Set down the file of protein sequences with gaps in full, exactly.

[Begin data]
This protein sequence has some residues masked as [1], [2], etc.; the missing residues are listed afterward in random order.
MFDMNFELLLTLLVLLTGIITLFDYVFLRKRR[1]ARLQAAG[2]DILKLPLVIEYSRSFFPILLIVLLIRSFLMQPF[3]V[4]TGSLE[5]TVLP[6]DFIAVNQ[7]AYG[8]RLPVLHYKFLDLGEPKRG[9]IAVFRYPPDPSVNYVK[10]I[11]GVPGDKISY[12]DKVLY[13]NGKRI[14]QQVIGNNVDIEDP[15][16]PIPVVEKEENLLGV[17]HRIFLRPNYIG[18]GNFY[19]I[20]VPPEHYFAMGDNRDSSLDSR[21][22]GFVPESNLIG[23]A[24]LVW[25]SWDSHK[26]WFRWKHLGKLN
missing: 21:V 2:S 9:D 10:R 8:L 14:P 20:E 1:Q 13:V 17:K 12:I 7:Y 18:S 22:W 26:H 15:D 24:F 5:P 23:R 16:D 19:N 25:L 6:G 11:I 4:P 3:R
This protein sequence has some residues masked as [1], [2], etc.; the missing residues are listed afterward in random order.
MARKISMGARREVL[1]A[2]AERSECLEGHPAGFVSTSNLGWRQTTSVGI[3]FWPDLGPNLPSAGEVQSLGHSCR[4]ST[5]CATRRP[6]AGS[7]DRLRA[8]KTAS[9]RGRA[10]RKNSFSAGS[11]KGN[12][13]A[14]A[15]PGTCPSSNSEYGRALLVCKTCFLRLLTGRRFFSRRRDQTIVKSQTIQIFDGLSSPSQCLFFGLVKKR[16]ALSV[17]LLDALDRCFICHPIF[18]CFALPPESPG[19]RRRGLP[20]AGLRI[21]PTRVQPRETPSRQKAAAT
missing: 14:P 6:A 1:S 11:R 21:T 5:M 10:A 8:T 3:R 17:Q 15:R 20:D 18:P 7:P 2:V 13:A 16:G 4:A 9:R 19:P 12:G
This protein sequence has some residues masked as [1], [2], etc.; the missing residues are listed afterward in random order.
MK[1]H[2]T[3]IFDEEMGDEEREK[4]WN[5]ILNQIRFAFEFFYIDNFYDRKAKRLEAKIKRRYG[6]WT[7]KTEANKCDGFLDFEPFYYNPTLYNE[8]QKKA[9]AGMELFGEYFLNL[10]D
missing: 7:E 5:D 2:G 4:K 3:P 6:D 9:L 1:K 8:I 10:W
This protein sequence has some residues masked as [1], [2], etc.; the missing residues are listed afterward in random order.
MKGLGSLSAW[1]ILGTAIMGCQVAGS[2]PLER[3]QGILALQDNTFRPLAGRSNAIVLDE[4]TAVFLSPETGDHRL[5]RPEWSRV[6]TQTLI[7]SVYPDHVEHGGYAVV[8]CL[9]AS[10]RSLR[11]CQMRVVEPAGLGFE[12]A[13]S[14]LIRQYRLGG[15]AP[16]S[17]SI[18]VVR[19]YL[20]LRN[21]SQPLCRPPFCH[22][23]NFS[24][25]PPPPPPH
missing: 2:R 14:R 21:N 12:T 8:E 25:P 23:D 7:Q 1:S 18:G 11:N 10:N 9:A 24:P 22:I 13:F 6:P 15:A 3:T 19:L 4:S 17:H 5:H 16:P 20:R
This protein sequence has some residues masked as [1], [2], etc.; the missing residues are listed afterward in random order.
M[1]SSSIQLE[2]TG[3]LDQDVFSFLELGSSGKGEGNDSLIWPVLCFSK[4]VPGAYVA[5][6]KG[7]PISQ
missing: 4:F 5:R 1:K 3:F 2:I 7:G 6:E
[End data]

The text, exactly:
This protein sequence has some residues masked as [1], [2], etc.; the missing residues are listed afterward in random order.
MFDMNFELLLTLLVLLTGIITLFDYVFLRKRR[1]ARLQAAG[2]DILKLPLVIEYSRSFFPILLIVLLIRSFLMQPF[3]V[4]TGSLE[5]TVLP[6]DFIAVNQ[7]AYG[8]RLPVLHYKFLDLGEPKRG[9]IAVFRYPPDPSVNYVK[10]I[11]GVPGDKISY[12]DKVLY[13]NGKRI[14]QQVIGNNVDIEDP[15][16]PIPVVEKEENLLGV[17]HRIFLRPNYIG[18]GNFY[19]I[20]VPPEHYFAMGDNRDSSLDSR[21][22]GFVPESNLIG[23]A[24]LVW[25]SWDSHK[26]WFRWKHLGKLN
missing: 21:V 2:S 9:D 10:R 8:L 14:P 20:E 1:Q 13:V 17:K 12:I 7:Y 18:S 22:W 26:H 15:D 24:F 5:P 23:R 16:D 19:N 25:L 6:G 11:I 4:P 3:R
This protein sequence has some residues masked as [1], [2], etc.; the missing residues are listed afterward in random order.
MARKISMGARREVL[1]A[2]AERSECLEGHPAGFVSTSNLGWRQTTSVGI[3]FWPDLGPNLPSAGEVQSLGHSCR[4]ST[5]CATRRP[6]AGS[7]DRLRA[8]KTAS[9]RGRA[10]RKNSFSAGS[11]KGN[12][13]A[14]A[15]PGTCPSSNSEYGRALLVCKTCFLRLLTGRRFFSRRRDQTIVKSQTIQIFDGLSSPSQCLFFGLVKKR[16]ALSV[17]LLDALDRCFICHPIF[18]CFALPPESPG[19]RRRGLP[20]AGLRI[21]PTRVQPRETPSRQKAAAT
missing: 14:P 6:A 1:S 11:R 21:T 5:M 10:A 8:T 3:R 17:Q 15:R 20:D 18:P 7:P 2:V 13:A 16:G 4:A 9:R 19:P 12:G
This protein sequence has some residues masked as [1], [2], etc.; the missing residues are listed afterward in random order.
MK[1]H[2]T[3]IFDEEMGDEEREK[4]WN[5]ILNQIRFAFEFFYIDNFYDRKAKRLEAKIKRRYG[6]WT[7]KTEANKCDGFLDFEPFYYNPTLYNE[8]QKKA[9]AGMELFGEYFLNL[10]D
missing: 7:E 5:D 2:G 4:K 3:P 6:D 9:L 1:K 8:I 10:W
This protein sequence has some residues masked as [1], [2], etc.; the missing residues are listed afterward in random order.
MKGLGSLSAW[1]ILGTAIMGCQVAGS[2]PLER[3]QGILALQDNTFRPLAGRSNAIVLDE[4]TAVFLSPETGDHRL[5]RPEWSRV[6]TQTLI[7]SVYPDHVEHGGYAVV[8]CL[9]AS[10]RSLR[11]CQMRVVEPAGLGFE[12]A[13]S[14]LIRQYRLGG[15]AP[16]S[17]SI[18]VVR[19]YL[20]LRN[21]SQPLCRPPFCH[22][23]NFS[24][25]PPPPPPH
missing: 2:R 14:R 21:N 12:T 8:E 25:P 23:D 7:Q 1:S 18:G 11:N 10:N 9:A 24:P 22:I 13:F 6:P 15:A 3:T 19:L 4:S 17:H 5:H 16:P 20:R
This protein sequence has some residues masked as [1], [2], etc.; the missing residues are listed afterward in random order.
M[1]SSSIQLE[2]TG[3]LDQDVFSFLELGSSGKGEGNDSLIWPVLCFSK[4]VPGAYVA[5][6]KG[7]PISQ
missing: 4:F 5:R 1:K 3:F 2:I 7:G 6:E